Macroeconomics and Housing
Friday, Jan. 4, 2019 8:00 AM - 10:00 AM
- Chair: Charles Ka Yui Leung, City University of Hong Kong
Housing Wealth and Consumption: New Evidence from Household-Level Panel Data
AbstractThis paper provides new estimates of the response of household consumption to changes in housing wealth using household-level data from the Panel Study of Income Dynamics during the 1999-2013 period. A one percent increase in housing values is associated with a 0.02-0.05 percent increase in real, non-durables consumption. These estimates elasticities are significantly smaller relative to previously published studies that have used aggregate data (Campbell and Cocco (2007) and Mian, Sufi, and Rao (2013)). In addition, consistent with findings by Kaplan, Mitman, and Violante (2015), which used data aggregated to the county-level, we do not find evidence of a collateral constraints channel driving the consumption responses to housing wealth.
Out-of-Town Home Buyers and City Welfare
AbstractThe major cities of the world have attracted a flurry of out-of-town (OOT) home buyers.
Such capital inflows affect housing affordability, the spatial distribution of residents, con-
struction, labor income, wealth, and ultimately welfare. We develop a spatial equilibrium
model of a city with substantial heterogeneity among residents. We calibrate the model
to the New York and Vancouver metro areas. The observed increase in OOT purchases is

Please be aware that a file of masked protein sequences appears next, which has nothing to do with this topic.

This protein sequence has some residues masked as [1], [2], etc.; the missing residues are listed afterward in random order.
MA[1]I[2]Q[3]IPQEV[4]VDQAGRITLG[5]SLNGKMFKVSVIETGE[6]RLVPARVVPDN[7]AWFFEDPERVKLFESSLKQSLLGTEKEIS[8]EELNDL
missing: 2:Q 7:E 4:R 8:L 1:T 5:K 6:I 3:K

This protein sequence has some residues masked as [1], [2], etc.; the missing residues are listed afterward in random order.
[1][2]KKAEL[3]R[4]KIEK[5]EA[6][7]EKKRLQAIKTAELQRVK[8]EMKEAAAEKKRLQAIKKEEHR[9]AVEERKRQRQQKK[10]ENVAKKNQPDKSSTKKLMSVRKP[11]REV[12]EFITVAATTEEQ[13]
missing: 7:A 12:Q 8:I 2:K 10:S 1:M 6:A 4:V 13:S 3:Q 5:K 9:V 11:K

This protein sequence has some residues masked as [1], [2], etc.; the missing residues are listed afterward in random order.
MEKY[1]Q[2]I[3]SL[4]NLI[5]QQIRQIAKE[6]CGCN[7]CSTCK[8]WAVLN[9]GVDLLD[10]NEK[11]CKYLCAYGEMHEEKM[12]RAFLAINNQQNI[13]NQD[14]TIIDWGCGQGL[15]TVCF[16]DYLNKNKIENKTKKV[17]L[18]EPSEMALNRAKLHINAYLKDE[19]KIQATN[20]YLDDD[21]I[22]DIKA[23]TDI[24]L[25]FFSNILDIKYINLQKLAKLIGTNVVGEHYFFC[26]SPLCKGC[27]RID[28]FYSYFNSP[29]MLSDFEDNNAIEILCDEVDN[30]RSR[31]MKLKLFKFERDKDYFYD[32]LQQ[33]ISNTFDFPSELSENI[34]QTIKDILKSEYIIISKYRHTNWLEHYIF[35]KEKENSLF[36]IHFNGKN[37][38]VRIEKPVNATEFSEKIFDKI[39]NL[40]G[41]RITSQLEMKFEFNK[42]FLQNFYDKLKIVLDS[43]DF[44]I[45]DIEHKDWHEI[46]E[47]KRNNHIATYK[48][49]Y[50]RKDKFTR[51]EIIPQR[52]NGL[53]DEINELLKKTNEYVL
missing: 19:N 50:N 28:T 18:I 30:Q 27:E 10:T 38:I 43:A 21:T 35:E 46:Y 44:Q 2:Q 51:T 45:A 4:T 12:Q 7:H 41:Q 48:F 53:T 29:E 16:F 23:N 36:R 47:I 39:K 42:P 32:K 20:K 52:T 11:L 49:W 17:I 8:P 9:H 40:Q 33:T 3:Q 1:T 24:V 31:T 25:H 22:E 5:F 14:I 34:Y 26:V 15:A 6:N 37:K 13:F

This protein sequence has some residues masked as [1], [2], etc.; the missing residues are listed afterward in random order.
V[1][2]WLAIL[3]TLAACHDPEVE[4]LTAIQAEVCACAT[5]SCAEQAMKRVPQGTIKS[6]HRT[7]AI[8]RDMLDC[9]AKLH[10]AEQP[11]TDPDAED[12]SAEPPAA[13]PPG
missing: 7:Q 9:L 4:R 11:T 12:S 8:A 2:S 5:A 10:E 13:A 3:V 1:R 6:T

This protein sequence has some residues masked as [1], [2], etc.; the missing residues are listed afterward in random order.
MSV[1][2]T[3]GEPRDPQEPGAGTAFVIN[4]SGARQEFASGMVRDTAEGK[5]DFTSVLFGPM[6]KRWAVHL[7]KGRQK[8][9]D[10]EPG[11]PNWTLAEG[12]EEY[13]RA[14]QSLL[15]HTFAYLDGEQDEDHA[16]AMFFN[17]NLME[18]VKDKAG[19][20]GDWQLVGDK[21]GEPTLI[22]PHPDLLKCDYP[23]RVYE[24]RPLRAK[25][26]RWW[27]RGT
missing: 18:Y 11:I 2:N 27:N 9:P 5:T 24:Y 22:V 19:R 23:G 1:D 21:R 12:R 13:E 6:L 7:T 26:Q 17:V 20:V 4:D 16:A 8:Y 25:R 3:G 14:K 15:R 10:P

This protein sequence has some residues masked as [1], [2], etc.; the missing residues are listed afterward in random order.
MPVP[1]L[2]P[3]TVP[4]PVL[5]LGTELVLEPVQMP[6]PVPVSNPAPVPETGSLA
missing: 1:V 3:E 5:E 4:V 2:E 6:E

associated with 1.1% (5.0%) higher house prices and a 0.1% (0.34%) welfare loss in New
York (Vancouver). Taxing OOT buyers can turn welfare losses into gains when tax revenues
finance a local public good.
Are Asset Price Movements Driven by International Capital Flows? The Case of Emerging Markets
AbstractLarge swings in developing countries’ asset price movements are often associated with volatile capital flows. This paper develops a multi-step empirical model and (a) finds that temporary components of the international capital flows (“hot money”) are important, even for the Foreign Direct Investment (FDI), (b) taking that into account, the prediction of neoclassical growth model actually holds for the FDI but not the Portfolio Investment (PI) in our cross-country sample. We also confirm that in real terms, net FDI and PI inflows are correlated with the stock and housing prices. Comparing across countries, the magnitude of the impulse responses of housing price and stock price to a hot money shock are negatively correlated to the per capita real GDP and quality-adjusted human capital index of the recipient countries.
- E0 - General
- R0 - General